New York City is planning a Super Bowl parade Tuesday - also known as election day, or Super Tuesday. The plans are contingent on a Giants victory. Asked yesterday about the parade plans, Mayor Michael Bloomberg said, "I have refused to talk about it - I am not going to jinx the Giants' chance." . . . Jeff Feagles, 41, will not only become the oldest Super Bowl participant, he will be adding University of Phoenix Stadium to the list of stadiums in which he's punted. Feagles, who used to play for the Arizona Cardinals, called the team's old home, Sun Devil Stadium, the best NFL venue he's ever punted in. As for the worst, he had to laugh. "It's where I play 10 games a year [Giants Stadium]. It's very difficult there because of the wind. The cold weather is not such a bad thing, it's just the wind there is so hard to figure out." . . . Someone actually wondered if the Phoenix nightlife would be a tempting disruption to the Giants. Responded wide receiver Amani Toomer: "We come from New York City. Nightlife is not going to be a distraction to us. There is nightlife every night in New York." Backup defensive end Adrian Awasom, who has been on injured reserve since Sept. 18, however, was distracted. He was arrested on suspicion of drunken driving by Arizona state police early yesterday. Giants spokesman Pat Hanlon said Awasom was sent home by the team . . . Having wideouts from Michigan (Toomer) and Michigan State (Plaxico Burress) doesn't present a problem for the team's starting receivers. At least that was Toomer's take. "He really loves Michigan State and Michigan has been struggling the last couple of years," said Toomer. "But Michigan still beats them all of the time, so that is always good."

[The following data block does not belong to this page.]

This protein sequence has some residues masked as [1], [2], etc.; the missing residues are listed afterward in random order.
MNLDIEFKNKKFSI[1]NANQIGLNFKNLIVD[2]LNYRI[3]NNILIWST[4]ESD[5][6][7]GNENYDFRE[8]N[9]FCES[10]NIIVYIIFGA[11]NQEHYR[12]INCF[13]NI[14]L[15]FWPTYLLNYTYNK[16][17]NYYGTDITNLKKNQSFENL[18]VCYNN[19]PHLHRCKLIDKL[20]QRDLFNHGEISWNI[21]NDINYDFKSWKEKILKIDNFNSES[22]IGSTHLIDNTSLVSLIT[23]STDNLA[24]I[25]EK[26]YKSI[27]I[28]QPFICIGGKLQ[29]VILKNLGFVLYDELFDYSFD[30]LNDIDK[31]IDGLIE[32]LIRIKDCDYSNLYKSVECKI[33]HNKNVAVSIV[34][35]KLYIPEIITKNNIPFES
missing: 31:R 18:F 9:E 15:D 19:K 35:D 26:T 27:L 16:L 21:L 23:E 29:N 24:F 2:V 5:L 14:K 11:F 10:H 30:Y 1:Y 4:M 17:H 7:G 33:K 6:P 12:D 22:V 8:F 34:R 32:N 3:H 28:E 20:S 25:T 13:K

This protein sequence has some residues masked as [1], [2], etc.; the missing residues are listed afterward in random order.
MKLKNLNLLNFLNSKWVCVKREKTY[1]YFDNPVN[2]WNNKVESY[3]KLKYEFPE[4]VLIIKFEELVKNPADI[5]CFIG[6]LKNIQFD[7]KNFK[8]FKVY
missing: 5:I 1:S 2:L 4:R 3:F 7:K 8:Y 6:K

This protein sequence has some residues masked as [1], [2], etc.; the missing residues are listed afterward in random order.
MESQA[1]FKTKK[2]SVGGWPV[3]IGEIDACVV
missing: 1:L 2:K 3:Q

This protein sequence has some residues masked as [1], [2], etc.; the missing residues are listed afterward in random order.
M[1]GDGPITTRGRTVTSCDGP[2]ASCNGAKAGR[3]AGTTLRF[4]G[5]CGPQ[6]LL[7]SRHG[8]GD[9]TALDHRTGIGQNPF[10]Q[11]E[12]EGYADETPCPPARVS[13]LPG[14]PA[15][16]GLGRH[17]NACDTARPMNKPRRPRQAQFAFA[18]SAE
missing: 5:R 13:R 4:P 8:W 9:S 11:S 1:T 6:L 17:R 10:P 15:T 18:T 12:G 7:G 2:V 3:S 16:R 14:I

Burress loosens up